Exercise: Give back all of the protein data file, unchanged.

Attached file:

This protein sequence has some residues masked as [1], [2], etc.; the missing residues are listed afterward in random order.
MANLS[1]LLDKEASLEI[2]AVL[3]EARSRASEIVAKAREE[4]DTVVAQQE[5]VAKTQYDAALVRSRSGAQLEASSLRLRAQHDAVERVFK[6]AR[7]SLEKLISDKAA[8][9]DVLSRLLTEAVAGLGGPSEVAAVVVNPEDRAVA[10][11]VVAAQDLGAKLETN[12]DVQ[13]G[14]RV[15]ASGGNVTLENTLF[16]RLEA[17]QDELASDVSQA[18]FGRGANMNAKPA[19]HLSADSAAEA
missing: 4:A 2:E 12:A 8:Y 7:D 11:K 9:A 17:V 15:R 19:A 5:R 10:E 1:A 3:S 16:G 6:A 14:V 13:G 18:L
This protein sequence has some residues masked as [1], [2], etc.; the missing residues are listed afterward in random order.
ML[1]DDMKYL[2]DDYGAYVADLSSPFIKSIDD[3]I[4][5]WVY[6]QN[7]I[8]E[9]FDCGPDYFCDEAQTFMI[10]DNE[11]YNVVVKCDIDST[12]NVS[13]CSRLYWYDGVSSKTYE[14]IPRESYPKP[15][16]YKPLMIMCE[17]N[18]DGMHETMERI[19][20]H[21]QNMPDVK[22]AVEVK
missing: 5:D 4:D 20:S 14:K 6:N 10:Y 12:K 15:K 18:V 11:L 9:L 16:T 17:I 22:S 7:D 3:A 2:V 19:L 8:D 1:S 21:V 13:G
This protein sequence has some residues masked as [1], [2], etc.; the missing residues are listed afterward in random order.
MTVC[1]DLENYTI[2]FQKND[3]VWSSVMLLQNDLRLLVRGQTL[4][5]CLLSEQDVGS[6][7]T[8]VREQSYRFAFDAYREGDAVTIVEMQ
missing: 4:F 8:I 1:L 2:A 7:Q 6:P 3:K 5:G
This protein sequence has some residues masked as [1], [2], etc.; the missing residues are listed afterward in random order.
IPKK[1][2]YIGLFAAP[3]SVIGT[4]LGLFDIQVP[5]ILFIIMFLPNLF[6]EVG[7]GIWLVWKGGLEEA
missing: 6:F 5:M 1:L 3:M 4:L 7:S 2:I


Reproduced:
This protein sequence has some residues masked as [1], [2], etc.; the missing residues are listed afterward in random order.
MANLS[1]LLDKEASLEI[2]AVL[3]EARSRASEIVAKAREE[4]DTVVAQQE[5]VAKTQYDAALVRSRSGAQLEASSLRLRAQHDAVERVFK[6]AR[7]SLEKLISDKAA[8][9]DVLSRLLTEAVAGLGGPSEVAAVVVNPEDRAVA[10][11]VVAAQDLGAKLETN[12]DVQ[13]G[14]RV[15]ASGGNVTLENTLF[16]RLEA[17]QDELASDVSQA[18]FGRGANMNAKPA[19]HLSADSAAEA
missing: 4:A 2:E 12:A 8:Y 7:D 11:K 9:A 17:V 15:R 19:A 5:R 10:E 1:A 3:S 16:G 6:A 14:V 13:G 18:L
This protein sequence has some residues masked as [1], [2], etc.; the missing residues are listed afterward in random order.
ML[1]DDMKYL[2]DDYGAYVADLSSPFIKSIDD[3]I[4][5]WVY[6]QN[7]I[8]E[9]FDCGPDYFCDEAQTFMI[10]DNE[11]YNVVVKCDIDST[12]NVS[13]CSRLYWYDGVSSKTYE[14]IPRESYPKP[15][16]YKPLMIMCE[17]N[18]DGMHETMERI[19][20]H[21]QNMPDVK[22]AVEVK
missing: 5:D 4:D 20:S 14:K 6:N 10:Y 12:K 15:K 18:V 11:L 9:L 16:T 17:I 22:S 7:D 3:A 2:V 19:L 8:D 1:S 21:V 13:G
This protein sequence has some residues masked as [1], [2], etc.; the missing residues are listed afterward in random order.
MTVC[1]DLENYTI[2]FQKND[3]VWSSVMLLQNDLRLLVRGQTL[4][5]CLLSEQDVGS[6][7]T[8]VREQSYRFAFDAYREGDAVTIVEMQ
missing: 4:F 8:I 1:L 2:A 7:Q 6:P 3:K 5:G
This protein sequence has some residues masked as [1], [2], etc.; the missing residues are listed afterward in random order.
IPKK[1][2]YIGLFAAP[3]SVIGT[4]LGLFDIQVP[5]ILFIIMFLPNLF[6]EVG[7]GIWLVWKGGLEEA
missing: 6:F 5:M 1:L 3:M 4:L 7:S 2:I